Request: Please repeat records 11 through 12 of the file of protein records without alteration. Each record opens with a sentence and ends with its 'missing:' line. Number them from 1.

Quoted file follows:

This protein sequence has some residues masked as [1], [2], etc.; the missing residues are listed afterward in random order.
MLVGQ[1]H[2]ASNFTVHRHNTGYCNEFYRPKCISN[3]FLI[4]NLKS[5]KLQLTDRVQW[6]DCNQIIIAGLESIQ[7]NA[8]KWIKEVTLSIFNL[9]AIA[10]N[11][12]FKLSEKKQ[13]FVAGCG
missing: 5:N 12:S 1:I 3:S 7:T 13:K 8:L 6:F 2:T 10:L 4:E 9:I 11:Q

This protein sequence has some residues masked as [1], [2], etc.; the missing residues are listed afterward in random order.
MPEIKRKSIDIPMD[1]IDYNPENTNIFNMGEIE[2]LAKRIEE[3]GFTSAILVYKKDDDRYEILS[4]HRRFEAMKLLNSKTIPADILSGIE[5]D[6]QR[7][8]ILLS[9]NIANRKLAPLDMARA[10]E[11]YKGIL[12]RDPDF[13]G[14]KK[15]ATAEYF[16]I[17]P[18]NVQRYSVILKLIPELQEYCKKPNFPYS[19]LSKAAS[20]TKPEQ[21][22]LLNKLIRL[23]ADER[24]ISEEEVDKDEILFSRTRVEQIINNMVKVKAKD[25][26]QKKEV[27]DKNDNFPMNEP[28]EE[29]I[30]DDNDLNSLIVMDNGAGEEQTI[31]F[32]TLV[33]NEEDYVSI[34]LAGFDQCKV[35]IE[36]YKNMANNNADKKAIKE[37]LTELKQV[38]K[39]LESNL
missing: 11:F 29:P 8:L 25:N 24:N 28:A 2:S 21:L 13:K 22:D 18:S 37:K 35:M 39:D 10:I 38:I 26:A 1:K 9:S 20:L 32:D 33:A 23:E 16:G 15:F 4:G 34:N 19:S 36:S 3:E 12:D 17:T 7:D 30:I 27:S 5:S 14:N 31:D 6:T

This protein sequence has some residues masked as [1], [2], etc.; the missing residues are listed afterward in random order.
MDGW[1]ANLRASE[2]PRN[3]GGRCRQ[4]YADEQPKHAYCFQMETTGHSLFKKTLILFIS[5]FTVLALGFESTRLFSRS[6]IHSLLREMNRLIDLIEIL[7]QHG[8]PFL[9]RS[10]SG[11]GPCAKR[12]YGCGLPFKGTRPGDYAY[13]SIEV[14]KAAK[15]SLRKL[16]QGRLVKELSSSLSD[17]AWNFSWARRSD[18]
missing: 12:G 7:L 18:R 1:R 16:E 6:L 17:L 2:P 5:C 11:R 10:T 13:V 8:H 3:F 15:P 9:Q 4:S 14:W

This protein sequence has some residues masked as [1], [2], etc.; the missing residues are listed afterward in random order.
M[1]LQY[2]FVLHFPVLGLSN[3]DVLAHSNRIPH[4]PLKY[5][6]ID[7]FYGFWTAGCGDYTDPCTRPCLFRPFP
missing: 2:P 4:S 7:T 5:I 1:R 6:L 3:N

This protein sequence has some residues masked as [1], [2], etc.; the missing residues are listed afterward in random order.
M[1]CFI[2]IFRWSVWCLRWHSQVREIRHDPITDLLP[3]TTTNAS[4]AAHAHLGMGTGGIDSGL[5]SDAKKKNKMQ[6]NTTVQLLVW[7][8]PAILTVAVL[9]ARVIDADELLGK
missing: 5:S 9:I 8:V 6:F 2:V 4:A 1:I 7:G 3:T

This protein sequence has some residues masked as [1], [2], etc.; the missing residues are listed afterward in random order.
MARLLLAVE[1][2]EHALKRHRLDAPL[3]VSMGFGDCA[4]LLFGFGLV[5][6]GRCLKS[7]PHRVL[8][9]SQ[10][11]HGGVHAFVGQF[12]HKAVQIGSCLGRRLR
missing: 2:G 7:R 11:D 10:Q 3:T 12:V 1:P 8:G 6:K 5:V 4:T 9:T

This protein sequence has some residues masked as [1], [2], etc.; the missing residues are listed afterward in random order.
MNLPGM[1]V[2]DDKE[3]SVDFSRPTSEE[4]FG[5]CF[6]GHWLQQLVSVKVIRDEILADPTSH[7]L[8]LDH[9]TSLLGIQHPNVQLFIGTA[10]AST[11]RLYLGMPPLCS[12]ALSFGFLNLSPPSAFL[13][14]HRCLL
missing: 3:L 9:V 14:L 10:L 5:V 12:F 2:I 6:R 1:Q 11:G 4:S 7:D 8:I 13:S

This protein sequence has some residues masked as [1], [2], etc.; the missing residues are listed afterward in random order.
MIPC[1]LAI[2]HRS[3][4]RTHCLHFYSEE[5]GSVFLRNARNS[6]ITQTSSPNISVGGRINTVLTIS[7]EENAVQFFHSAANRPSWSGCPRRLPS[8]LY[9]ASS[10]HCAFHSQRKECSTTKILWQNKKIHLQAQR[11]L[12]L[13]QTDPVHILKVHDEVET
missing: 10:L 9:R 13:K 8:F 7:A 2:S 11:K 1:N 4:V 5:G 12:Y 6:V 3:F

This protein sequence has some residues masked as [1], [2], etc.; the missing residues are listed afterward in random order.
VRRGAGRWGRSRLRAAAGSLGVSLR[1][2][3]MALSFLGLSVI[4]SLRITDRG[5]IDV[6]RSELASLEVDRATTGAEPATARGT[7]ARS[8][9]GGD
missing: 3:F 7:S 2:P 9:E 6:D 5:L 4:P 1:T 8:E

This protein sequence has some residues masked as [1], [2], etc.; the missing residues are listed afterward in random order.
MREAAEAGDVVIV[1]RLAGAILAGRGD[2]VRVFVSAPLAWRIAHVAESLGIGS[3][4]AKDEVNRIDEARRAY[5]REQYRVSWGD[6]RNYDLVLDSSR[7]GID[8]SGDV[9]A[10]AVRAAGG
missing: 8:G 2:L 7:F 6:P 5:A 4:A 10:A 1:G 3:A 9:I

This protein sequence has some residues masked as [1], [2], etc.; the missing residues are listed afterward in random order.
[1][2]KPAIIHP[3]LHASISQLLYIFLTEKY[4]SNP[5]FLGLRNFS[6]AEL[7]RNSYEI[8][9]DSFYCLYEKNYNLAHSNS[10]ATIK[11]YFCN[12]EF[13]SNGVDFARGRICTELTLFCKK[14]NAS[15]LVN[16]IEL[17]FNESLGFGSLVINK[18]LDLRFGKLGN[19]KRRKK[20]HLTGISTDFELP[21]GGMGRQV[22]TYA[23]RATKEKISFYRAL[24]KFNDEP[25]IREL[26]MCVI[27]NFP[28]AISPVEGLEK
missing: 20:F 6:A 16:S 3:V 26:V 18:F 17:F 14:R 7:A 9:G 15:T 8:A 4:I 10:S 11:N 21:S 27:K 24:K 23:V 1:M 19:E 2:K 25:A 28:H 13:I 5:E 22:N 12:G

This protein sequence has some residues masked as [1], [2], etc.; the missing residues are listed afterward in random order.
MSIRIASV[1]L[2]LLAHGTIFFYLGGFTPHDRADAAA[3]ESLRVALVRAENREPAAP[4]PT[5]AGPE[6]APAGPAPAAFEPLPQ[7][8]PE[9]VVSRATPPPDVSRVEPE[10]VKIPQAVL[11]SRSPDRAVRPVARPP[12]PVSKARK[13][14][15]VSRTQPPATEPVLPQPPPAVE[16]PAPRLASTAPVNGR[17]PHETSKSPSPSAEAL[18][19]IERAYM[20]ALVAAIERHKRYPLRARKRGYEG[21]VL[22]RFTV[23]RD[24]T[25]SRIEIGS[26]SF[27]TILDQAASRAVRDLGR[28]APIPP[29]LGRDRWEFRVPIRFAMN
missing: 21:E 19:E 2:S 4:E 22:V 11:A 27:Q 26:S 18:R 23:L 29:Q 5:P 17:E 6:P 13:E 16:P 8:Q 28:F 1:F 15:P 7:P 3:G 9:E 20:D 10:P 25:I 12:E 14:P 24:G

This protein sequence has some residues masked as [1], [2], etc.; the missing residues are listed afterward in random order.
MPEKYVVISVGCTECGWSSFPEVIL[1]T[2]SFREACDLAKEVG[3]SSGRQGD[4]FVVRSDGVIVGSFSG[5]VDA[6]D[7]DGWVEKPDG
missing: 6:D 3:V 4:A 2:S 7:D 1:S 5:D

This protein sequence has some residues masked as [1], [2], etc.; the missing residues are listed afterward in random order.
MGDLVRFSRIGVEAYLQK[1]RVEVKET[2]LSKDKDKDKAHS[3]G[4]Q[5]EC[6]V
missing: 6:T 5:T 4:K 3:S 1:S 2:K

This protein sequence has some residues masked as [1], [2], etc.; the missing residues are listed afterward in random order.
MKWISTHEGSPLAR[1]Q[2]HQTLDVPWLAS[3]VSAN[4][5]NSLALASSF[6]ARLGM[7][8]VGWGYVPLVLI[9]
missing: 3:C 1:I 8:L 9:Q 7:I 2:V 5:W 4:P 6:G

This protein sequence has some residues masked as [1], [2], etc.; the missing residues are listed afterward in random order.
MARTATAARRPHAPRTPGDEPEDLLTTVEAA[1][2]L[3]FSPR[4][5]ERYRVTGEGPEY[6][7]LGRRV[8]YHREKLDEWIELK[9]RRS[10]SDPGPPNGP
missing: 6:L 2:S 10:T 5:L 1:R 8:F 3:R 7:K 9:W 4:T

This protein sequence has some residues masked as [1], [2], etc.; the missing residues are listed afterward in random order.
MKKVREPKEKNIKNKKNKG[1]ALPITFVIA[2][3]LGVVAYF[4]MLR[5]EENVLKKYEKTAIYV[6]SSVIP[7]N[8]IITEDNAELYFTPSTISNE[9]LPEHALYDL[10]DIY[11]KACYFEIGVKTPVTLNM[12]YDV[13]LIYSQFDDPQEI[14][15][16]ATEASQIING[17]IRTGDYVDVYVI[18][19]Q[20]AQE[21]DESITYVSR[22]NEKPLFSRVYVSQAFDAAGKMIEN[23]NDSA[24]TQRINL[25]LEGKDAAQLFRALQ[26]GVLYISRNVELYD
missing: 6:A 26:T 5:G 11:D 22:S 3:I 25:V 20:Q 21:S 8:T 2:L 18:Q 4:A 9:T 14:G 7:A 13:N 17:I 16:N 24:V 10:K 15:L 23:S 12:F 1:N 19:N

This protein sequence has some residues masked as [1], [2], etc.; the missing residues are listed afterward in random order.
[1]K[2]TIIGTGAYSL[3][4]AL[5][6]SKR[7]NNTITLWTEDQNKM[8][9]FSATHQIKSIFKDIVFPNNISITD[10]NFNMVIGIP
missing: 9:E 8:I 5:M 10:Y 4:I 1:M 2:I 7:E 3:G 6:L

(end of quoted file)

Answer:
This protein sequence has some residues masked as [1], [2], etc.; the missing residues are listed afterward in random order.
[1][2]KPAIIHP[3]LHASISQLLYIFLTEKY[4]SNP[5]FLGLRNFS[6]AEL[7]RNSYEI[8][9]DSFYCLYEKNYNLAHSNS[10]ATIK[11]YFCN[12]EF[13]SNGVDFARGRICTELTLFCKK[14]NAS[15]LVN[16]IEL[17]FNESLGFGSLVINK[18]LDLRFGKLGN[19]KRRKK[20]HLTGISTDFELP[21]GGMGRQV[22]TYA[23]RATKEKISFYRAL[24]KFNDEP[25]IREL[26]MCVI[27]NFP[28]AISPVEGLEK
missing: 20:F 6:A 16:S 3:V 26:V 18:F 17:F 14:R 7:A 9:G 15:T 8:A 4:I 10:S 11:N 21:S 27:K 24:K 23:V 1:M 19:E 2:K 25:A 28:H 13:I 5:E 22:N 12:G

This protein sequence has some residues masked as [1], [2], etc.; the missing residues are listed afterward in random order.
MSIRIASV[1]L[2]LLAHGTIFFYLGGFTPHDRADAAA[3]ESLRVALVRAENREPAAP[4]PT[5]AGPE[6]APAGPAPAAFEPLPQ[7][8]PE[9]VVSRATPPPDVSRVEPE[10]VKIPQAVL[11]SRSPDRAVRPVARPP[12]PVSKARK[13][14][15]VSRTQPPATEPVLPQPPPAVE[16]PAPRLASTAPVNGR[17]PHETSKSPSPSAEAL[18][19]IERAYM[20]ALVAAIERHKRYPLRARKRGYEG[21]VL[22]RFTV[23]RD[24]T[25]SRIEIGS[26]SF[27]TILDQAASRAVRDLGR[28]APIPP[29]LGRDRWEFRVPIRFAMN
missing: 21:E 19:E 2:S 4:E 22:V 11:A 27:Q 26:S 18:R 23:L 29:Q 5:P 17:E 6:P 13:E 16:P 8:Q 28:F 1:F 15:P 7:P 3:G 9:E 20:D 10:P 25:I 12:E 14:P 24:G